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The Wreck of the Titan: Book That Predict the Sinking of the Titanic

On April 10, 1912, the newest and largest luxury liner of the White Star Line left Southampton in Great Britain on its maiden journey across the Atlantic to New York City.

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Over two thousand passengers set sail that day, many of them, like, for instance, John Jacob Astor, were the cream of society from both England and America. These people were no strangers to elegance, formal evening wear and exquisite jewels, but the opulence of the ship awed even the most jaded.

Extravagantly decorated, staffed with the finest crew and with a kitchen filled with delicious delicacies to tickle any palate, this ship was the match of any luxury hotel. To add to its appeal, the Irish ship builders claimed that, because of its unique construction, the ship was practically unsinkable.

The ship was, of course, the Titanic, and, on April 15, the mighty Titanic collided with an even mightier iceberg about 450 miles south of Newfoundland.

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In less than three hours, the ship sank to the bottom of the ocean, carrying to a watery death some of the richest, brightest and most famous people of two continents.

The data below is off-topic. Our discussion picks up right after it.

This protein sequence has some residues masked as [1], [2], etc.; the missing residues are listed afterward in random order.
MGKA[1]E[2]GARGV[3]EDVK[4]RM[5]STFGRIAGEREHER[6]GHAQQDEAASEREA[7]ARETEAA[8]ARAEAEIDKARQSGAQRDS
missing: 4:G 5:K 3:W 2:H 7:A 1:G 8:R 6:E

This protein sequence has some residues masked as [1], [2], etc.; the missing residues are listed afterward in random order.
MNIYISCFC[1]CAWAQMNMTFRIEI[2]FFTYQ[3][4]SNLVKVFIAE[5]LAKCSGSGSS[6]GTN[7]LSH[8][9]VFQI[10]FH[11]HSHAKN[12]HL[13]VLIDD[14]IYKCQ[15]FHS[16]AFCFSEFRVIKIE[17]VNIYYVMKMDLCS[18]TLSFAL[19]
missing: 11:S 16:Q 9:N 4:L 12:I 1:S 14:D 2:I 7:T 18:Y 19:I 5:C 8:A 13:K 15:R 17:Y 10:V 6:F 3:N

Futility, 1898 Edition About the Titan

In 1898, approximately fourteen years before the sinking of the Titanic, American author Morgan Robertson wrote a novella entitled Futility. In his book, an ocean liner set sail in April on its maiden voyage, hit an iceberg, and sank.

No, not the Titanic, but the Titan, a fictional ship from the mind of the author, created years before the building of such a ship would be feasible. The builders of the fictional Titan said the ship could not be sunk. Morgan Robertson had, unwittingly, predicted the sinking of the Titanic.

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The similarities are incredible. Both ships were British, and both were built to accommodate three thousand passengers, although a thousand less than that made up the roster of both ships.

Structural details of the Titan and the Titanic were almost identical, and both ships had a top speed of twenty-four knots. The Titanic left England in April, as did the Titan, and both the liners suffered damage to the starboard side when they collided with their respective icebergs.

Unfortunately, both the fictional Titan and the liner Titanic failed to provide sufficient life jackets for the number of passengers aboard.

John Rowland, Futility’s hero, is a disgraced former Royal Navy lieutenant, who’s a drunkard. After being dismissed from the Navy, he’s a deckhand on the Titan. Then ship hits an iceberg and sinks. There aren’t enough lifeboats.

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He saves a former lover’s daughter by jumping onto the iceberg with her. Rowland finds a lifeboat washed up on the iceberg and they’re rescued by a passing ship.

Comparing the 1898 Edition Titan with the RMS Titanic

Obviously, there’s striking similarity between the names. Another similarity is that the reprint of the original edition was published in Mansfield, Ohio and the original publisher was M. F. Mansfield.

The differences between the ships, for the most part, don’t seem to be that great.